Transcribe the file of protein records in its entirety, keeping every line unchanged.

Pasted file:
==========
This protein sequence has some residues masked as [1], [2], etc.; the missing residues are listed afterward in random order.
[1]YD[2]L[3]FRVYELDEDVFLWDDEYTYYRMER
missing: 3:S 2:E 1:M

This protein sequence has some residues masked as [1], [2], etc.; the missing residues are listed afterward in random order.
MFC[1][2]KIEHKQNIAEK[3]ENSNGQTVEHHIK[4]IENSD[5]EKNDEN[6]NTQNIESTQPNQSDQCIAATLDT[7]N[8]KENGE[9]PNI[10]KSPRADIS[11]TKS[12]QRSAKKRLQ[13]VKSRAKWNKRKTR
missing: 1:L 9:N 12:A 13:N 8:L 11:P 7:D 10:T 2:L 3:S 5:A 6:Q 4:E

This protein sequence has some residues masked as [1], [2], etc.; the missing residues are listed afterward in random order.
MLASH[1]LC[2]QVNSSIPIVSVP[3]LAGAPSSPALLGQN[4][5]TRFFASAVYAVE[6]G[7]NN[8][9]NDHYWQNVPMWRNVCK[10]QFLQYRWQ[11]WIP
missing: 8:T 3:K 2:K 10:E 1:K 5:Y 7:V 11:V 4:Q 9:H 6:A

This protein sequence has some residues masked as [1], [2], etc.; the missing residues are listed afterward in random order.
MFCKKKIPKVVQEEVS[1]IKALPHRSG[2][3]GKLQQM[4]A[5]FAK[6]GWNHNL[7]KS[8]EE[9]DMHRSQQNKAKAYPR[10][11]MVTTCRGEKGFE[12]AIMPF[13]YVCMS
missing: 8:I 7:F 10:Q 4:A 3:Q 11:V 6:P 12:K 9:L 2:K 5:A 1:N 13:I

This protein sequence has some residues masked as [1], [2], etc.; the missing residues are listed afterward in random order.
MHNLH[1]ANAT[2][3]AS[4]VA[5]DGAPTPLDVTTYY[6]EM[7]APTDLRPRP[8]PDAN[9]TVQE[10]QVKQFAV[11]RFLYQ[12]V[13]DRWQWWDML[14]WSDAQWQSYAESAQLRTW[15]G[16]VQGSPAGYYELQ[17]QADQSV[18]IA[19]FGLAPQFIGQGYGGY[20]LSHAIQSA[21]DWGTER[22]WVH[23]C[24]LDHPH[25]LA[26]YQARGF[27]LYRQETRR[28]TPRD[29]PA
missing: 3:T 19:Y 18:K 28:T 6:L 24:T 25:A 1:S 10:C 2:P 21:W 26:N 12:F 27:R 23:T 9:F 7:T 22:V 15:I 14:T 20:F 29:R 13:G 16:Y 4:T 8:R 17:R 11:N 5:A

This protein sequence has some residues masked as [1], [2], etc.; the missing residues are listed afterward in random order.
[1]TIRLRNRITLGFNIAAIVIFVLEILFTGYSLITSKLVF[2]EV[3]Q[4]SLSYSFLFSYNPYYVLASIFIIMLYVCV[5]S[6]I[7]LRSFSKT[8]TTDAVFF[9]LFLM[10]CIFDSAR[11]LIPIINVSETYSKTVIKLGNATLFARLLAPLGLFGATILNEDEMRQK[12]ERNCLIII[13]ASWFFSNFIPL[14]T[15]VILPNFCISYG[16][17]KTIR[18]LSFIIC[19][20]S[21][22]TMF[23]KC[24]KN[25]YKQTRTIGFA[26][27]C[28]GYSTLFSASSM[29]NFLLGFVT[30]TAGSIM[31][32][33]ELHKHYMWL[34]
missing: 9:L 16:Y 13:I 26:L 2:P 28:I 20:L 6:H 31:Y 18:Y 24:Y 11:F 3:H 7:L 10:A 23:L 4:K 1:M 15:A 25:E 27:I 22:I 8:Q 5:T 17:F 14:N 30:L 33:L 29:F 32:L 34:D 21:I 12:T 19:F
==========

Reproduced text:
This protein sequence has some residues masked as [1], [2], etc.; the missing residues are listed afterward in random order.
[1]YD[2]L[3]FRVYELDEDVFLWDDEYTYYRMER
missing: 3:S 2:E 1:M

This protein sequence has some residues masked as [1], [2], etc.; the missing residues are listed afterward in random order.
MFC[1][2]KIEHKQNIAEK[3]ENSNGQTVEHHIK[4]IENSD[5]EKNDEN[6]NTQNIESTQPNQSDQCIAATLDT[7]N[8]KENGE[9]PNI[10]KSPRADIS[11]TKS[12]QRSAKKRLQ[13]VKSRAKWNKRKTR
missing: 1:L 9:N 12:A 13:N 8:L 11:P 7:D 10:T 2:L 3:S 5:A 6:Q 4:E

This protein sequence has some residues masked as [1], [2], etc.; the missing residues are listed afterward in random order.
MLASH[1]LC[2]QVNSSIPIVSVP[3]LAGAPSSPALLGQN[4][5]TRFFASAVYAVE[6]G[7]NN[8][9]NDHYWQNVPMWRNVCK[10]QFLQYRWQ[11]WIP
missing: 8:T 3:K 2:K 10:E 1:K 5:Y 7:V 11:V 4:Q 9:H 6:A

This protein sequence has some residues masked as [1], [2], etc.; the missing residues are listed afterward in random order.
MFCKKKIPKVVQEEVS[1]IKALPHRSG[2][3]GKLQQM[4]A[5]FAK[6]GWNHNL[7]KS[8]EE[9]DMHRSQQNKAKAYPR[10][11]MVTTCRGEKGFE[12]AIMPF[13]YVCMS
missing: 8:I 7:F 10:Q 4:A 3:Q 11:V 6:P 12:K 9:L 2:K 5:A 1:N 13:I

This protein sequence has some residues masked as [1], [2], etc.; the missing residues are listed afterward in random order.
MHNLH[1]ANAT[2][3]AS[4]VA[5]DGAPTPLDVTTYY[6]EM[7]APTDLRPRP[8]PDAN[9]TVQE[10]QVKQFAV[11]RFLYQ[12]V[13]DRWQWWDML[14]WSDAQWQSYAESAQLRTW[15]G[16]VQGSPAGYYELQ[17]QADQSV[18]IA[19]FGLAPQFIGQGYGGY[20]LSHAIQSA[21]DWGTER[22]WVH[23]C[24]LDHPH[25]LA[26]YQARGF[27]LYRQETRR[28]TPRD[29]PA
missing: 3:T 19:Y 18:K 28:T 6:L 24:T 25:A 1:S 10:C 2:P 21:W 26:N 12:F 27:R 23:T 9:F 7:T 22:V 15:I 14:T 20:F 29:R 13:G 16:Y 4:T 8:R 17:R 11:N 5:A

This protein sequence has some residues masked as [1], [2], etc.; the missing residues are listed afterward in random order.
[1]TIRLRNRITLGFNIAAIVIFVLEILFTGYSLITSKLVF[2]EV[3]Q[4]SLSYSFLFSYNPYYVLASIFIIMLYVCV[5]S[6]I[7]LRSFSKT[8]TTDAVFF[9]LFLM[10]CIFDSAR[11]LIPIINVSETYSKTVIKLGNATLFARLLAPLGLFGATILNEDEMRQK[12]ERNCLIII[13]ASWFFSNFIPL[14]T[15]VILPNFCISYG[16][17]KTIR[18]LSFIIC[19][20]S[21][22]TMF[23]KC[24]KN[25]YKQTRTIGFA[26][27]C[28]GYSTLFSASSM[29]NFLLGFVT[30]TAGSIM[31][32][33]ELHKHYMWL[34]
missing: 9:L 16:Y 13:I 26:L 2:P 28:I 20:L 6:H 31:Y 18:Y 24:Y 11:F 3:H 7:L 10:A 23:L 4:K 1:M 15:A 25:E 27:I 22:I 8:Q 5:T 17:F 14:N 30:L 33:L 29:F 32:L 34:D 21:I 12:T 19:F